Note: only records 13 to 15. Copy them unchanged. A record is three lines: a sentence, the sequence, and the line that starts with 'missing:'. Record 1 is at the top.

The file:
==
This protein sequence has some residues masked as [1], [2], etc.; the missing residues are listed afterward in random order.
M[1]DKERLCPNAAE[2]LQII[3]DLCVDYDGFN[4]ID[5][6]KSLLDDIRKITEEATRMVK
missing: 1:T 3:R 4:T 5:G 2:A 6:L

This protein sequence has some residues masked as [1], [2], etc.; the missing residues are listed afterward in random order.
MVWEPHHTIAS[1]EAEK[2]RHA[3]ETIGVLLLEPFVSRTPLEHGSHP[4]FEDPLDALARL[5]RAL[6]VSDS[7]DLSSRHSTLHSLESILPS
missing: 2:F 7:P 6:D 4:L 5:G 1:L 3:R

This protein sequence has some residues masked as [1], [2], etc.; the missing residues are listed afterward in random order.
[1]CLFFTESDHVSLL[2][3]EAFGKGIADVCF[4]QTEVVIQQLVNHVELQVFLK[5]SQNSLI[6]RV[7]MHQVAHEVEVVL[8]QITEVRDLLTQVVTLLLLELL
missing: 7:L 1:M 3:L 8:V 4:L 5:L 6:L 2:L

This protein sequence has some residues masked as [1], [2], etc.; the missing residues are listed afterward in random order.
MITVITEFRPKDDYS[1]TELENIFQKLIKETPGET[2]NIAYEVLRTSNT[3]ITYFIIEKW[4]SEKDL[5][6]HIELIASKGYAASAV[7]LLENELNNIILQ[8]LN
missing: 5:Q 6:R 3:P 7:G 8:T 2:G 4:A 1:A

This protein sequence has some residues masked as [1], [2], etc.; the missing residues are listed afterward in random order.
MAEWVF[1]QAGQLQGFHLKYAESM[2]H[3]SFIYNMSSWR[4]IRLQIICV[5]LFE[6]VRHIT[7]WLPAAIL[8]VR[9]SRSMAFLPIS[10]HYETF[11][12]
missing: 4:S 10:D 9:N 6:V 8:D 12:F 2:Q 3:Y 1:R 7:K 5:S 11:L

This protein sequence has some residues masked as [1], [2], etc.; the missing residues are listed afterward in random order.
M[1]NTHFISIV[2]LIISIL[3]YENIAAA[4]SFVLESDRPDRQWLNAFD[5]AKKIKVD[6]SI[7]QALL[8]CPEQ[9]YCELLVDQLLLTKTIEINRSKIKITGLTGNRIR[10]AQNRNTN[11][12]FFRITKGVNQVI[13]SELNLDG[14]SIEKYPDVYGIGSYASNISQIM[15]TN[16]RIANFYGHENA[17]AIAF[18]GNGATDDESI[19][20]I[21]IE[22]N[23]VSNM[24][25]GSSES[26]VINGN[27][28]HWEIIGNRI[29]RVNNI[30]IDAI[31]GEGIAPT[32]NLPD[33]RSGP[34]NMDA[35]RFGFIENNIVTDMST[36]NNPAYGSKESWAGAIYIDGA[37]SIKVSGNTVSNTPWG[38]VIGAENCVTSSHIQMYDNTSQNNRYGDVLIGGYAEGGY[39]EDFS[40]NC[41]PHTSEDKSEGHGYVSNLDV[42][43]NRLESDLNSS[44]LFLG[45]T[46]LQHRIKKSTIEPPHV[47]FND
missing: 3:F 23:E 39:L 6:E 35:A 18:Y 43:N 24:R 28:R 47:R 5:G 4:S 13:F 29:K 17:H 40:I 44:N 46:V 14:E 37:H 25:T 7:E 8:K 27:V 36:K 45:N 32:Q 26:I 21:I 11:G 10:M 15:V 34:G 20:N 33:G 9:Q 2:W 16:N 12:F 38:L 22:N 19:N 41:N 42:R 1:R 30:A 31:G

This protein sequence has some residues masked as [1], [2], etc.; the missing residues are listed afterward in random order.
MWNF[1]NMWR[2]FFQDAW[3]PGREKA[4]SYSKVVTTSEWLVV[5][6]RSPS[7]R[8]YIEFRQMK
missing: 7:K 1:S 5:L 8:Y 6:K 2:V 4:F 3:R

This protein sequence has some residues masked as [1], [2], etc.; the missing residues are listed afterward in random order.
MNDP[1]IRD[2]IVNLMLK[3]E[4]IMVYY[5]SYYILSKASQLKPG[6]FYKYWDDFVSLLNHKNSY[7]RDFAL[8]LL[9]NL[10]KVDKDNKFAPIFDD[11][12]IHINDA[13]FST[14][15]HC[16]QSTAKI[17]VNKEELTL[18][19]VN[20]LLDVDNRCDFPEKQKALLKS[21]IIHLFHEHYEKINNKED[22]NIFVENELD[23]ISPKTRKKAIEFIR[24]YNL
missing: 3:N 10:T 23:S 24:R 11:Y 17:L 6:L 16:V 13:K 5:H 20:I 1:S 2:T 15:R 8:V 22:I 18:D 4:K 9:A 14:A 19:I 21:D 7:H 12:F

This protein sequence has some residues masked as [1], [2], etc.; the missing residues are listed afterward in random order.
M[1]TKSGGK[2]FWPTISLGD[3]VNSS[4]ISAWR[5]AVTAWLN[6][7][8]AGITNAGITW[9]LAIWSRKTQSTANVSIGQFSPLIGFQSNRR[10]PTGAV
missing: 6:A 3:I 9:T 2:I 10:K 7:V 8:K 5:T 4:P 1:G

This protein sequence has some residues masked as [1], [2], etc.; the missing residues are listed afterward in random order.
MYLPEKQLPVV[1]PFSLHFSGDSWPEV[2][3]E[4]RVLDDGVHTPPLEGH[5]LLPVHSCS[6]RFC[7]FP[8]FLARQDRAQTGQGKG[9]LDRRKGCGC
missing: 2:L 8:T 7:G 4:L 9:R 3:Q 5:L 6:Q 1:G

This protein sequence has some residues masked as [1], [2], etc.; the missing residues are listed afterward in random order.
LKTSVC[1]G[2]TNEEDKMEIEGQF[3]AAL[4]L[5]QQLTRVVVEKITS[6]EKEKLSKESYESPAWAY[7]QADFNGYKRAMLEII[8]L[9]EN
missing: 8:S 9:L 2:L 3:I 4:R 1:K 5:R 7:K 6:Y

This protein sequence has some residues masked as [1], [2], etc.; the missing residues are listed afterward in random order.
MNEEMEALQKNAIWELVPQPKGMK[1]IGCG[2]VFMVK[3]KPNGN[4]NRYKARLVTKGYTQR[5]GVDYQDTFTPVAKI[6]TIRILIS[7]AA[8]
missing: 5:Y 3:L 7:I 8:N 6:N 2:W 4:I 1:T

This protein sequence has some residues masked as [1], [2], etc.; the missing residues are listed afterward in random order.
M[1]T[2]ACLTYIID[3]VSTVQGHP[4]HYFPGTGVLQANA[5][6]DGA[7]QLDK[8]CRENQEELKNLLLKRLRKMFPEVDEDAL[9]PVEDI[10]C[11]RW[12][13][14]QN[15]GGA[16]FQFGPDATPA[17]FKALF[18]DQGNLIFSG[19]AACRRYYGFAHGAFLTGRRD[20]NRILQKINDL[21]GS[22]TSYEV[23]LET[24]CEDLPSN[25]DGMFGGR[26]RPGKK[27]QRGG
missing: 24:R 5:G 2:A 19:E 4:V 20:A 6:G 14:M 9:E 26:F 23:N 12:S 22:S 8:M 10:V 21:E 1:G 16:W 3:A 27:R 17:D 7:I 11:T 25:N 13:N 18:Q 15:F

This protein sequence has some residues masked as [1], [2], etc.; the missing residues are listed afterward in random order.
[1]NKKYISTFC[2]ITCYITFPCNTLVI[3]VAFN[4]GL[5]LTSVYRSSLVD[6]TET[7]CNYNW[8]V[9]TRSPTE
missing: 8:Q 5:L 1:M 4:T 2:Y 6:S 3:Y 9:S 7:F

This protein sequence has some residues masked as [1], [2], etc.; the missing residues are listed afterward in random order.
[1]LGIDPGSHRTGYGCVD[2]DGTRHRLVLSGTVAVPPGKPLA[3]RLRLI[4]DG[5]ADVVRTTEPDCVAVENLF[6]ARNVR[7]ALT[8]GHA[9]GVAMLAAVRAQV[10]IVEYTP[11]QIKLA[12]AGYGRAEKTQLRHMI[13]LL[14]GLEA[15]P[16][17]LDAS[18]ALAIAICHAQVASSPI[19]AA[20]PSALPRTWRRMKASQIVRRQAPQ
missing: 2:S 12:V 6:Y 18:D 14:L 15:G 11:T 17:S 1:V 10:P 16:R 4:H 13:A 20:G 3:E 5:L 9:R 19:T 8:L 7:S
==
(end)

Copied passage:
This protein sequence has some residues masked as [1], [2], etc.; the missing residues are listed afterward in random order.
M[1]T[2]ACLTYIID[3]VSTVQGHP[4]HYFPGTGVLQANA[5][6]DGA[7]QLDK[8]CRENQEELKNLLLKRLRKMFPEVDEDAL[9]PVEDI[10]C[11]RW[12][13][14]QN[15]GGA[16]FQFGPDATPA[17]FKALF[18]DQGNLIFSG[19]AACRRYYGFAHGAFLTGRRD[20]NRILQKINDL[21]GS[22]TSYEV[23]LET[24]CEDLPSN[25]DGMFGGR[26]RPGKK[27]QRGG
missing: 24:R 5:G 2:A 19:E 4:V 20:A 6:G 14:M 9:E 26:F 23:N 12:S 22:S 8:M 10:V 21:E 1:G 16:W 3:A 27:R 17:D 7:I 11:T 25:N 13:N 18:Q 15:F

This protein sequence has some residues masked as [1], [2], etc.; the missing residues are listed afterward in random order.
[1]NKKYISTFC[2]ITCYITFPCNTLVI[3]VAFN[4]GL[5]LTSVYRSSLVD[6]TET[7]CNYNW[8]V[9]TRSPTE
missing: 8:Q 5:L 1:M 4:T 2:Y 6:S 3:Y 9:S 7:F

This protein sequence has some residues masked as [1], [2], etc.; the missing residues are listed afterward in random order.
[1]LGIDPGSHRTGYGCVD[2]DGTRHRLVLSGTVAVPPGKPLA[3]RLRLI[4]DG[5]ADVVRTTEPDCVAVENLF[6]ARNVR[7]ALT[8]GHA[9]GVAMLAAVRAQV[10]IVEYTP[11]QIKLA[12]AGYGRAEKTQLRHMI[13]LL[14]GLEA[15]P[16][17]LDAS[18]ALAIAICHAQVASSPI[19]AA[20]PSALPRTWRRMKASQIVRRQAPQ
missing: 2:S 12:V 6:Y 18:D 14:L 15:G 11:T 17:S 1:V 10:P 16:R 4:H 13:A 20:G 3:E 5:L 9:R 19:T 8:L 7:S